This growth in EV adoption was fostered by the injection of industry investments and government mandates for clean transportation. The change was also enabled by improvements in charging infrastructure, including customer convenience with integrated payment options, connector standardization, scalable technology, and fleet electrification. As we look back on 2020 and forward to the new year, the future for e-mobility is incredibly bright.

Key 2020 Takeaways

There was a substantial rise in the accessibility to new capital by the major EV automakers as the EV market share grew, translating into a significant production expansion effort. For the first time on record, private-equity firms globally did more cleantech deals during 2020 than in oil and gas, according to PitchBook data as of early December.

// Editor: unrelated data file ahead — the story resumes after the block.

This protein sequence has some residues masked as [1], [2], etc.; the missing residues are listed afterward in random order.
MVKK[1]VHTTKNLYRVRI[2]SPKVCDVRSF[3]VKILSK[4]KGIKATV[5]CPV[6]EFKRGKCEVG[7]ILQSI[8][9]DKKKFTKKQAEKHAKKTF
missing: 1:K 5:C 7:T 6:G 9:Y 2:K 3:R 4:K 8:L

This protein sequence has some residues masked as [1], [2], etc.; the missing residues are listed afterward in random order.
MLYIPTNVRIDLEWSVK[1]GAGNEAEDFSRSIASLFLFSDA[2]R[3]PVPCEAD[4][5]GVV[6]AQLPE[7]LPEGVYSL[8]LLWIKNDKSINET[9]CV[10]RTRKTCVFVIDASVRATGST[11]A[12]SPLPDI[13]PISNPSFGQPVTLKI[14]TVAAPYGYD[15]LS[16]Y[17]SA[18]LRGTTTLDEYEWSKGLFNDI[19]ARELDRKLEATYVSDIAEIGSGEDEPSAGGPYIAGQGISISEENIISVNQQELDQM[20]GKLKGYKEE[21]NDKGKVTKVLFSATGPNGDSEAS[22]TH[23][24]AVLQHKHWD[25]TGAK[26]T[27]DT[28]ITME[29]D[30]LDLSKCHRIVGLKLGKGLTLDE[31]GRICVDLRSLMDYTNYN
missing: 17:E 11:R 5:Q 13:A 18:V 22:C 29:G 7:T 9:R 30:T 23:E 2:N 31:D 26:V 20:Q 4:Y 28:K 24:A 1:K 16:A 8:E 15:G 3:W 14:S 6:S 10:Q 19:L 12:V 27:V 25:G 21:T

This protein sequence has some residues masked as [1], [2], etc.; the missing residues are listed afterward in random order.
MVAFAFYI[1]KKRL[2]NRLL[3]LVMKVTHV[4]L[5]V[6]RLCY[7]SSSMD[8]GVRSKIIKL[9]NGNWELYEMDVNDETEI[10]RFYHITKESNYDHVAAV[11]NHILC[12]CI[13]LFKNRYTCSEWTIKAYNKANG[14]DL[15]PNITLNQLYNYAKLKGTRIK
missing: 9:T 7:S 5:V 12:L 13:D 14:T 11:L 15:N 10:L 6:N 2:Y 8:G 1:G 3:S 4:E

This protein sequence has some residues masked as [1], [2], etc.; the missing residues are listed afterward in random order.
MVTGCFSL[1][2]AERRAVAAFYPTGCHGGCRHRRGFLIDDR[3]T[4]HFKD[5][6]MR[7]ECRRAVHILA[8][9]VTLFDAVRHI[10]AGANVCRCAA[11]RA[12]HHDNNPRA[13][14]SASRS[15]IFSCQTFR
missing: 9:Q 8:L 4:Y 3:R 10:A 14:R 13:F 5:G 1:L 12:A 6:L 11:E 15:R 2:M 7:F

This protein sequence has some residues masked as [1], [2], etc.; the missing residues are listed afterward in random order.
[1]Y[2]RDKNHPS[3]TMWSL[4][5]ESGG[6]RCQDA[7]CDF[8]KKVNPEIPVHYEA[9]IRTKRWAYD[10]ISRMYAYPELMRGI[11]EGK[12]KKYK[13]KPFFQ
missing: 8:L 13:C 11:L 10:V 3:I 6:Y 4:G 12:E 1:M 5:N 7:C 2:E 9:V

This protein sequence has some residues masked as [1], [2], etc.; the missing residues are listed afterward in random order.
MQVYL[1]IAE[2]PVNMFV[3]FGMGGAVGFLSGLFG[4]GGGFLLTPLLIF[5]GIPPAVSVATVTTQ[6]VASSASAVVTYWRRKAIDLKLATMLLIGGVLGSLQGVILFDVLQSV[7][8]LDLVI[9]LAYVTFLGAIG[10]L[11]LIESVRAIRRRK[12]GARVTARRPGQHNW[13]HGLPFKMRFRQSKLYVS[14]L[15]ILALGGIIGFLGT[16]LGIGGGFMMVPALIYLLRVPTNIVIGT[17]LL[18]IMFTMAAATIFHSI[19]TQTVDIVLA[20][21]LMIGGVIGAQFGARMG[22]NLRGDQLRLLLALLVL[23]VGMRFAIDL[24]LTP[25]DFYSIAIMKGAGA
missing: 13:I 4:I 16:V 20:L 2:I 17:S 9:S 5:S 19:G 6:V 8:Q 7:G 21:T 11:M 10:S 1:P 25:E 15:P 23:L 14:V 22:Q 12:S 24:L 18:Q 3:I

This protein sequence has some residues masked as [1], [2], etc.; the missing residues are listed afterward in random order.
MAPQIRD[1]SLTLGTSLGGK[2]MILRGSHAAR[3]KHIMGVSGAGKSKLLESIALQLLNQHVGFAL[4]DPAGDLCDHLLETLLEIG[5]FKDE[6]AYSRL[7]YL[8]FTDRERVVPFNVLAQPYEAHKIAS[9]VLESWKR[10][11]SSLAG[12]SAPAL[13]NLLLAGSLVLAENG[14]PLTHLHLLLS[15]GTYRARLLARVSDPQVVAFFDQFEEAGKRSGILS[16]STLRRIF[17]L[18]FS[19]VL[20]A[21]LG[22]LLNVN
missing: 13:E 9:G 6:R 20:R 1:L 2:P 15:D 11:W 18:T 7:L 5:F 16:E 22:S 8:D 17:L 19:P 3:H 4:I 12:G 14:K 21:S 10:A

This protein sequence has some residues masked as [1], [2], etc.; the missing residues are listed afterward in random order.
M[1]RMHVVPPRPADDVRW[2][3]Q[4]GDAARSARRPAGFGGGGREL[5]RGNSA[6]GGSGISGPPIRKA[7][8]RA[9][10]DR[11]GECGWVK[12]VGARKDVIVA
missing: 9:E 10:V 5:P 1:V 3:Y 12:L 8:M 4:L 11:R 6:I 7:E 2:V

Larger valuations of the future EV market size are expected to ease access to capital in the coming year.

Focus on Driver Convenience

The e-mobility industry made significant strides during 2020 to make things easier and better for the drivers. Perhaps most importantly, the ease of use of the technology is rapidly approaching the ease of filling up at a gas station.

For example, the development of Plug and Charge technology has emerged, a universal data sharing and communication protocol across system platforms. Plug and Charge enables EVs and charging equipment to communicate, authenticate, and bill customers via the charging cable. This technology provides drivers the freedom to pay their charge without the need for an RFID membership card, a smartphone application, or a credit card reader.

Introduction of Future-Proof Hardware